Converse film shorts

 
 

Converse film shorts

Converse is looking for you to make a film that "embodies the values and spirit of Converse." If your film is chosen to be used as an ad, you will get $10,000. Not too shabby. And much better than some of the other "make an ad for free" type things we've seen recently. All films must be 24-seconds. They will not be edited except for films chosen for TV use will have a 6-second tag with the Converse logo added on at the end. Some of the films are already airing on MTV and other channels.

In the Converse Gallery you can check out the already submitted films, and sumbit your own.

The Boston Herald reports that "David Maddocks, Converse's vice president of global marketing, said the idea of letting the customer create the ads is groundbreaking. "We actually view our entire campaign as facilitating a conversation among those in our community."

That kind of buzz marketing is increasingly in vogue as companies turn to legions of customers to evangalize their brands. And since BMW first ran short films on the Internet in 2001, marketers have increasingly relied on that medium to generate chatter. But asking consumers to make the films may be cutting edge.

Patrick Kiss, managing director of Butler, Shine, Stern & Partners, Converse's Sausalito, Calif., agency, said Converse's core young customer is in an "anti-marketing mode," deluged by ads from all directions. At the same time, everyday consumers have access to technology to make films today.

Converse put the word out to the artistic community, and movie makers responded in droves. The company launched its gallery site in August and had 250 submissions in the first three weeks. That has since doubled.Maddocks said the site has received as many as 3 million visits with an eight-minute average stay.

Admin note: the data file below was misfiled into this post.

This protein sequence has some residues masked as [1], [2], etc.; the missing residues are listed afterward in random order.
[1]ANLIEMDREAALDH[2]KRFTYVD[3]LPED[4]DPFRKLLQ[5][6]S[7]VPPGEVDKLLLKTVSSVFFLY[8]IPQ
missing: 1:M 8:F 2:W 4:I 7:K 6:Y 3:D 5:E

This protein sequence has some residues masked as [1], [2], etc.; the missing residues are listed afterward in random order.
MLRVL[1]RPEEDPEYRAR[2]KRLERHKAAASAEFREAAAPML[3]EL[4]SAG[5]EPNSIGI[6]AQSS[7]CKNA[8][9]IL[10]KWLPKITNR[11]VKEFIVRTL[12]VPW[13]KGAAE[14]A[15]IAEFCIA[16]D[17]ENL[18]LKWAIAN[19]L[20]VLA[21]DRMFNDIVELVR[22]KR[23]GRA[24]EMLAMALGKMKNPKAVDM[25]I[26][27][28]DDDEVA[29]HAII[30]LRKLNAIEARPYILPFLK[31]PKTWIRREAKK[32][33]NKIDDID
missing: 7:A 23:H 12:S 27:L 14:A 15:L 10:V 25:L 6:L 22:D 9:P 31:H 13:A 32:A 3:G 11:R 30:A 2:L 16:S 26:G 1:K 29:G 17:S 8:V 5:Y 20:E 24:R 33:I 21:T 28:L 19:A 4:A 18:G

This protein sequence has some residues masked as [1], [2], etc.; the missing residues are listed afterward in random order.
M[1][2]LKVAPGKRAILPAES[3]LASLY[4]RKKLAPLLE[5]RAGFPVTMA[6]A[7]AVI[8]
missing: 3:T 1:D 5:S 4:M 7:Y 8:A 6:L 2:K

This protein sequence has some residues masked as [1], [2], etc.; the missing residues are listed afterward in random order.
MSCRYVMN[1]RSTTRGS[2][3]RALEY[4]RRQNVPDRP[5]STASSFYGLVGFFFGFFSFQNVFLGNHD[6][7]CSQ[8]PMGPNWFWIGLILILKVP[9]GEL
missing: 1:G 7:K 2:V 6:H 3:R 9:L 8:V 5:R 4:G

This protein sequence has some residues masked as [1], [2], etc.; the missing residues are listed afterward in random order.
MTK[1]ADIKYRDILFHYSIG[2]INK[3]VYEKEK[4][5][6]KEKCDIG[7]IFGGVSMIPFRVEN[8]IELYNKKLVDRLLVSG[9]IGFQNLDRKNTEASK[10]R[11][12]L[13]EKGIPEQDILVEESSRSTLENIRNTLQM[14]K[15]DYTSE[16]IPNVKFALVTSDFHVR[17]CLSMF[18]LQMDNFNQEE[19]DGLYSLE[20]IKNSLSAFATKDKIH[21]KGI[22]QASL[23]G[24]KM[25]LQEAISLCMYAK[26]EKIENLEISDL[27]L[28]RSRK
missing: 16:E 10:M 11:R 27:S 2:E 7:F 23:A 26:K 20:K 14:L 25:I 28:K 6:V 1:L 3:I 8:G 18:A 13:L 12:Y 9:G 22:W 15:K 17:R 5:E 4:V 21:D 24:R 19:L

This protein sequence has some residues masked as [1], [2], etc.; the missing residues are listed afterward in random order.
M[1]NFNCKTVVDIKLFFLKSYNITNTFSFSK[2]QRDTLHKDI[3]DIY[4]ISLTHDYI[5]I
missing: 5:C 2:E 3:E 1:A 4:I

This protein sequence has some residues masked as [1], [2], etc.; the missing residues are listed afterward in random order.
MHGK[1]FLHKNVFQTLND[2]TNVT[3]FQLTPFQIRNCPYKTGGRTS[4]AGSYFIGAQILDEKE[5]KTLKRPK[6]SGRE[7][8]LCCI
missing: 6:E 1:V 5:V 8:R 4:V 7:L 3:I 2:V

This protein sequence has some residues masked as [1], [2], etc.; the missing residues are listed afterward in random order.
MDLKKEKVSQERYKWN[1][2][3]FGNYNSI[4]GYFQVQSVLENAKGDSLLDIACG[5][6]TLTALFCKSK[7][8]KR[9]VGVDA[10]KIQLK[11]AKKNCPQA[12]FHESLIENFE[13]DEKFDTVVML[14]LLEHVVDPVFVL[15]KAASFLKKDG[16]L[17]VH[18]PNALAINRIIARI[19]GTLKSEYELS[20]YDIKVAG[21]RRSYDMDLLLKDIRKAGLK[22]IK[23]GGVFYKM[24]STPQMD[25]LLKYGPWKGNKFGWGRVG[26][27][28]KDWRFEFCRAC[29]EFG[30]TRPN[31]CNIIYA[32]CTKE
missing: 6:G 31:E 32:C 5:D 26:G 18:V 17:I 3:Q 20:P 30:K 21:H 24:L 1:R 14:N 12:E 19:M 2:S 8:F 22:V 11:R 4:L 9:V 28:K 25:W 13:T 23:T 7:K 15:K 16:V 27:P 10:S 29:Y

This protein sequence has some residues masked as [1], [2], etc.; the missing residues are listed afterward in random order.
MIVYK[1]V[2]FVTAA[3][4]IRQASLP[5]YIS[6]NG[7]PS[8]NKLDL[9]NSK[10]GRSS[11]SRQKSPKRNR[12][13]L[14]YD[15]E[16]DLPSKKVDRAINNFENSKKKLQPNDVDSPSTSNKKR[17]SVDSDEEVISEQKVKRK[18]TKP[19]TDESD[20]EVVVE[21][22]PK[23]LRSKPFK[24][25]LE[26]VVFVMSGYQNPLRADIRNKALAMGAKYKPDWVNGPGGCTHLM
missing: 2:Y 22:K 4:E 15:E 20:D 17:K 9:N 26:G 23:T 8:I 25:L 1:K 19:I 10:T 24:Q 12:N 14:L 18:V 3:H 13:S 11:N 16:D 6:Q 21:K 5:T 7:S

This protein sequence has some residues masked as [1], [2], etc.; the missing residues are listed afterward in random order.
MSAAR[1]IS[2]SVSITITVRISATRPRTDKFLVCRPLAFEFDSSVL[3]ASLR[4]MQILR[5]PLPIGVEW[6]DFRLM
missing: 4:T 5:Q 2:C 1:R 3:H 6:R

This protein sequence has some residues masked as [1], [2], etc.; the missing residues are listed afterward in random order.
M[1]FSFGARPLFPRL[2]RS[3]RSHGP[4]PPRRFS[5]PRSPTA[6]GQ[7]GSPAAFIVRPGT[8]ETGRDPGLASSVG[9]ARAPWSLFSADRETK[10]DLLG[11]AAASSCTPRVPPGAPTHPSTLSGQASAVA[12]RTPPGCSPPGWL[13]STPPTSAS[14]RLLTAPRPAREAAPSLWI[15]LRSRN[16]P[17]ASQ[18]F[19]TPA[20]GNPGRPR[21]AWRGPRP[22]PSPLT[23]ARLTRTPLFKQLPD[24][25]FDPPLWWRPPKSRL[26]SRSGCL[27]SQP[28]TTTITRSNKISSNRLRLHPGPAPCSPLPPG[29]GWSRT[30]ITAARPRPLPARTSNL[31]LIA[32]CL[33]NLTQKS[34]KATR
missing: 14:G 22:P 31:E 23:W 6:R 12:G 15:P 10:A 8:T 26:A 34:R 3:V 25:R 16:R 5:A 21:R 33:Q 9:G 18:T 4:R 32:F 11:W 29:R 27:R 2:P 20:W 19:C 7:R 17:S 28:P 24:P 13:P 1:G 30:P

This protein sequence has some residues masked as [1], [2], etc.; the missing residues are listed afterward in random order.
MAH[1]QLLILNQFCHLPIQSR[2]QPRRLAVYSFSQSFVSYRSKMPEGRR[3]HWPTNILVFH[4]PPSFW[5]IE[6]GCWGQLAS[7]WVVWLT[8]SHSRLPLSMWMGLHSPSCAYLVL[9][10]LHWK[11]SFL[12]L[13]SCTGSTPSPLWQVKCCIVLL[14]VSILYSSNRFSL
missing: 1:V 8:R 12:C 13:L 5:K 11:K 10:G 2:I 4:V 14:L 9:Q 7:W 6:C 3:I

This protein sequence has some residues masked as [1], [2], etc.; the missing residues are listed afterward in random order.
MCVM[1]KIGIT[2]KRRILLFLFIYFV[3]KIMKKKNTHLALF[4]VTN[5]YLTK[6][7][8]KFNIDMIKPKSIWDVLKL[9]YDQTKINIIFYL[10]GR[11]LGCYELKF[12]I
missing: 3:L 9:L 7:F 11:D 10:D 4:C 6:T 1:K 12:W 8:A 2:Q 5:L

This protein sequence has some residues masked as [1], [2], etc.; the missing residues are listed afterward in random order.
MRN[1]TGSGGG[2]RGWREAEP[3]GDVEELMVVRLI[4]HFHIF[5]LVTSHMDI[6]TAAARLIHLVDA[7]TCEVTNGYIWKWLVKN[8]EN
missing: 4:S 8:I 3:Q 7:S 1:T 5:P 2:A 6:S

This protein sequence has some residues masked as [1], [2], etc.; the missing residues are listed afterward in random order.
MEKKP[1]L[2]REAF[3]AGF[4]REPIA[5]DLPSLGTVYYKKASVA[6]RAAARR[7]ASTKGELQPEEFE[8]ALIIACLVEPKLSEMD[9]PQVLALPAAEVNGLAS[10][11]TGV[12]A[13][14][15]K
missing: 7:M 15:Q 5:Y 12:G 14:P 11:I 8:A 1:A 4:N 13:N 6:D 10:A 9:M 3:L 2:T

Adland: 

Comments

I think that calling these consumer created ads might be a little misleading...

Almost all of these Converse videos were NOT created by consumers. Many of these "directors" are ad folks, professional videographers, etc...

What's more, if these were all created by consumers, why would I find a website that has one of the "submitted" ads as a project for Bulter Stein Shern & Partners... This makes me doubt the credibility of the whole "consumer created" thing. Did they get paid to make this?

Correct spelling: Butler Shine Stern & Partners...

Hmm. That's a good question. Good info dig, random. :)

All the same, this is one I could really get behind. I luvs me Cons.

I'd be interested to see a follow-up on this, if anyone knows how to get in touch with Butler Shine Stern & Partners, or with Converse themselves.

I'd love to get someone from Converse on the horn.... *checks watch* aah.. Might be too late today, and oh-so longdistance for me.

Calling in from Butler, Shine and Stern........

What are the questions?

I am guessing that this is the main one

Are the films consumer created?

This is not a contest, a promotion or an idea for the web, instead Converse is opening up all of its brand communication to the broadest group, everyone.

Films have been created by everyone: yes, from people who have craft skills, but also from 15 year old kids who have done stuff on their computer. It's open to all.

All the details can be found at www.conversegallery.com

Thnx

Ed

Thanks for clearing that up zedz/Ed.

I've found some consumers joining in the making of converse films like this girl (I assume) here HarrietPotter on livejournal. She was quite exited to send her film project applegate, even though she'd turn over ownership and rights to the film to converse just by participating in the competition. Sadly her film was not chosen, so her portfolio piece is now no longer hers but on the upside she gets $40 worth of free shoes. I hope I don't get her into trouble for linking to her film.

Some would say that's a really crap deal.

That bites. For her I mean.

Here's a good one with some trippy patterns:
http://filmblender.com/2006/03/18/converse-ad-mandala/

Yeah, I think Consumer Created is a bit of a stretch, there is obviously a lot of professional work done on these, though I suppose 'professionals' can be 'consumers'.

Add new comment

Top